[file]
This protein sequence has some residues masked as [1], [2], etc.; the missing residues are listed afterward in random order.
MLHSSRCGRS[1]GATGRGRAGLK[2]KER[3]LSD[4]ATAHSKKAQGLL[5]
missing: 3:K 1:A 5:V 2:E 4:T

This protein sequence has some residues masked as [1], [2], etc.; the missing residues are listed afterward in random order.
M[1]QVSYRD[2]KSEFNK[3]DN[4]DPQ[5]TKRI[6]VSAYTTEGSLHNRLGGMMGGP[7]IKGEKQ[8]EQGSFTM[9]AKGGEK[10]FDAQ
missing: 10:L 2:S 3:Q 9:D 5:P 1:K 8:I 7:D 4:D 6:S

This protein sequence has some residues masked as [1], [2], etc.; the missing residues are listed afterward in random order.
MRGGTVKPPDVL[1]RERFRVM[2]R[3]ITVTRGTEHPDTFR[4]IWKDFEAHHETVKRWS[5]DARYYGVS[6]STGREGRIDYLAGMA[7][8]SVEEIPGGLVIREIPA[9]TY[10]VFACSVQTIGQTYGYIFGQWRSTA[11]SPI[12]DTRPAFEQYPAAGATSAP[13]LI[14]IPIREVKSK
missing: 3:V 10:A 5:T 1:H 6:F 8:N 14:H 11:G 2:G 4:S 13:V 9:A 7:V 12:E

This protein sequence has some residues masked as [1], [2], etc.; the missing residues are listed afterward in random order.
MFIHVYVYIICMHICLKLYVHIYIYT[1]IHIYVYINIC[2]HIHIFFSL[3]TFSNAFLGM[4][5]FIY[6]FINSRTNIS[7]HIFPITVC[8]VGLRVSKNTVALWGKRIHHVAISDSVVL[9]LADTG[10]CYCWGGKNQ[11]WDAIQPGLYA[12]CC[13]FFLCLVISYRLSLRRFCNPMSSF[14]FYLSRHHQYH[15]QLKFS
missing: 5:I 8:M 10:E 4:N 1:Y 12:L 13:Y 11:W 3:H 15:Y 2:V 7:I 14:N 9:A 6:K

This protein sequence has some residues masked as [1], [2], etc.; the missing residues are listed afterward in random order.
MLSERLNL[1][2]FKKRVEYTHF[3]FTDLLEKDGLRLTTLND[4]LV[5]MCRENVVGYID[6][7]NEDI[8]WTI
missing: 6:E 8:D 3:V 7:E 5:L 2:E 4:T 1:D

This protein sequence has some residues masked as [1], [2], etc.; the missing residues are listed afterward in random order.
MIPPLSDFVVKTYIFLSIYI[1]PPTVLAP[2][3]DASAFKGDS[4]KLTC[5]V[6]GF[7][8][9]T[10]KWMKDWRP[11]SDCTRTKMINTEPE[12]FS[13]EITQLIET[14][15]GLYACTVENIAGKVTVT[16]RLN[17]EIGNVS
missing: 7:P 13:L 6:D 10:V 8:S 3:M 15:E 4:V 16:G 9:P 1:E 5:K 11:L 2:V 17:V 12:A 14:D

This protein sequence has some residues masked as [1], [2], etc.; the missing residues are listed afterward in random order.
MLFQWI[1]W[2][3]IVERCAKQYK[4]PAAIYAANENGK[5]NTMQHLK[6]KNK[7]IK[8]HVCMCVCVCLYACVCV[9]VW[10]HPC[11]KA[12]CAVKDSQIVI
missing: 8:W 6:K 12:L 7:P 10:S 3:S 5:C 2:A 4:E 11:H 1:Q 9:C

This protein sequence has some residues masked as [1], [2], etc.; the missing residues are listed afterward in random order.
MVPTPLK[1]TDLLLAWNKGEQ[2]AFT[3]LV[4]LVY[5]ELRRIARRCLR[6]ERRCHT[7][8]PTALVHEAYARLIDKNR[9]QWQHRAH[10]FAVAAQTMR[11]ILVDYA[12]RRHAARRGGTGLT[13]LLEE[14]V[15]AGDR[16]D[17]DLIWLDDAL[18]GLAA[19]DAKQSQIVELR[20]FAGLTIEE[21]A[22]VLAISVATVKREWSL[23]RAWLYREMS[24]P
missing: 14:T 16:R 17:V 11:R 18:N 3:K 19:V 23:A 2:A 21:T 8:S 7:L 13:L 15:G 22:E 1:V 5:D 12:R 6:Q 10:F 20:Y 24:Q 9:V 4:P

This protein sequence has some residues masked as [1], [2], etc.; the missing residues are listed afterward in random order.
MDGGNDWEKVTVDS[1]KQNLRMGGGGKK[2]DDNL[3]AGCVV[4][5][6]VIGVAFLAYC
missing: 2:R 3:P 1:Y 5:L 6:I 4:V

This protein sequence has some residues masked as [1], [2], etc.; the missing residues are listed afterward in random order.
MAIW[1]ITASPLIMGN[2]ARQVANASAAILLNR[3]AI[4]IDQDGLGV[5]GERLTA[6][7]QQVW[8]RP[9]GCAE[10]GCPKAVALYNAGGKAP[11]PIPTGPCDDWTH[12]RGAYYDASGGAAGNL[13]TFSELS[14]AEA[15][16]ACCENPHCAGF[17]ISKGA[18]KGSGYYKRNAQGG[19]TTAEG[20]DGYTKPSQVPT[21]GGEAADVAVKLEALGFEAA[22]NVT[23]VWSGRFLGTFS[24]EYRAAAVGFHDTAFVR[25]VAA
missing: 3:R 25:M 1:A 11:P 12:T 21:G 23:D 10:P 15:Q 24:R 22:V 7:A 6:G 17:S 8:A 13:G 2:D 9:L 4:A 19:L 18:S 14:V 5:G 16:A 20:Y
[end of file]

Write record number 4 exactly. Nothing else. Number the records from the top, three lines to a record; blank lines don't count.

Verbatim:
This protein sequence has some residues masked as [1], [2], etc.; the missing residues are listed afterward in random order.
MFIHVYVYIICMHICLKLYVHIYIYT[1]IHIYVYINIC[2]HIHIFFSL[3]TFSNAFLGM[4][5]FIY[6]FINSRTNIS[7]HIFPITVC[8]VGLRVSKNTVALWGKRIHHVAISDSVVL[9]LADTG[10]CYCWGGKNQ[11]WDAIQPGLYA[12]CC[13]FFLCLVISYRLSLRRFCNPMSSF[14]FYLSRHHQYH[15]QLKFS
missing: 5:I 8:M 10:E 4:N 1:Y 12:L 13:Y 11:W 3:H 15:Y 2:V 7:I 14:N 9:A 6:K